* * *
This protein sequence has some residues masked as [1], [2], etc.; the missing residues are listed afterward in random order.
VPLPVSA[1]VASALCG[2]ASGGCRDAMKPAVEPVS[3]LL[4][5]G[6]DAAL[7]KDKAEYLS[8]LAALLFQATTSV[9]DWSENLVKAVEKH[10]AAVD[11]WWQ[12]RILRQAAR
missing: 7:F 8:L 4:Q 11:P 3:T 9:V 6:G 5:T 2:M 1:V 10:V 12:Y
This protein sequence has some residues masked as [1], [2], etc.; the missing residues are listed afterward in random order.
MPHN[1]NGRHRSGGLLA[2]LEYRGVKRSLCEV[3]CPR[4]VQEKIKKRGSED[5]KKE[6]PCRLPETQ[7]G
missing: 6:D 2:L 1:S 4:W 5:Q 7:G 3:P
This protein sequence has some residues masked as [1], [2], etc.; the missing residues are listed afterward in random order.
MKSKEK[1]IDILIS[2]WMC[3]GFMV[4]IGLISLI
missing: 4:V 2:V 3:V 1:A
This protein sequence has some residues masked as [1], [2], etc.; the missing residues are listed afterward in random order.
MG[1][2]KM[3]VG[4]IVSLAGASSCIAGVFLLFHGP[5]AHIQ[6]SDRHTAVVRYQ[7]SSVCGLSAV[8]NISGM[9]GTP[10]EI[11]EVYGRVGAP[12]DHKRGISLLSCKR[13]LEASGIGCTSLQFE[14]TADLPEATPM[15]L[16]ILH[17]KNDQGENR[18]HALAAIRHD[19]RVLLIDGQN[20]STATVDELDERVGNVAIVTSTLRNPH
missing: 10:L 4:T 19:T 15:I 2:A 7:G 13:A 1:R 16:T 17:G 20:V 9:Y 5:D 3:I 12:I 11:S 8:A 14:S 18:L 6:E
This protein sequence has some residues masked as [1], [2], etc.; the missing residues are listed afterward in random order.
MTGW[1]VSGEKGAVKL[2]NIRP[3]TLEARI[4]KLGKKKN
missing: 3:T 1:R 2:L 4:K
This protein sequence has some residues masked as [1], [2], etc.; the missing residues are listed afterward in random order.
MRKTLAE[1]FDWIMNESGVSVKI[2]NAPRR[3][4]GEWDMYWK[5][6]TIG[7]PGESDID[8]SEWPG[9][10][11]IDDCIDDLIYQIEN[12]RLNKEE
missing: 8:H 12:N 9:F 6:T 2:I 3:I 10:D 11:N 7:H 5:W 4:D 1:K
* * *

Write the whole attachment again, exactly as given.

This protein sequence has some residues masked as [1], [2], etc.; the missing residues are listed afterward in random order.
VPLPVSA[1]VASALCG[2]ASGGCRDAMKPAVEPVS[3]LL[4][5]G[6]DAAL[7]KDKAEYLS[8]LAALLFQATTSV[9]DWSENLVKAVEKH[10]AAVD[11]WWQ[12]RILRQAAR
missing: 7:F 8:L 4:Q 11:P 3:T 9:V 6:G 5:T 2:M 1:V 10:V 12:Y
This protein sequence has some residues masked as [1], [2], etc.; the missing residues are listed afterward in random order.
MPHN[1]NGRHRSGGLLA[2]LEYRGVKRSLCEV[3]CPR[4]VQEKIKKRGSED[5]KKE[6]PCRLPETQ[7]G
missing: 6:D 2:L 1:S 4:W 5:Q 7:G 3:P
This protein sequence has some residues masked as [1], [2], etc.; the missing residues are listed afterward in random order.
MKSKEK[1]IDILIS[2]WMC[3]GFMV[4]IGLISLI
missing: 4:V 2:V 3:V 1:A
This protein sequence has some residues masked as [1], [2], etc.; the missing residues are listed afterward in random order.
MG[1][2]KM[3]VG[4]IVSLAGASSCIAGVFLLFHGP[5]AHIQ[6]SDRHTAVVRYQ[7]SSVCGLSAV[8]NISGM[9]GTP[10]EI[11]EVYGRVGAP[12]DHKRGISLLSCKR[13]LEASGIGCTSLQFE[14]TADLPEATPM[15]L[16]ILH[17]KNDQGENR[18]HALAAIRHD[19]RVLLIDGQN[20]STATVDELDERVGNVAIVTSTLRNPH
missing: 10:L 4:T 19:T 15:I 2:A 7:G 13:A 1:R 16:T 17:G 20:V 9:Y 5:D 3:I 12:I 11:S 8:A 14:S 18:L 6:E
This protein sequence has some residues masked as [1], [2], etc.; the missing residues are listed afterward in random order.
MTGW[1]VSGEKGAVKL[2]NIRP[3]TLEARI[4]KLGKKKN
missing: 3:T 1:R 2:L 4:K
This protein sequence has some residues masked as [1], [2], etc.; the missing residues are listed afterward in random order.
MRKTLAE[1]FDWIMNESGVSVKI[2]NAPRR[3][4]GEWDMYWK[5][6]TIG[7]PGESDID[8]SEWPG[9][10][11]IDDCIDDLIYQIEN[12]RLNKEE
missing: 8:H 12:N 9:F 6:T 2:I 3:I 10:D 11:N 7:H 5:W 4:D 1:K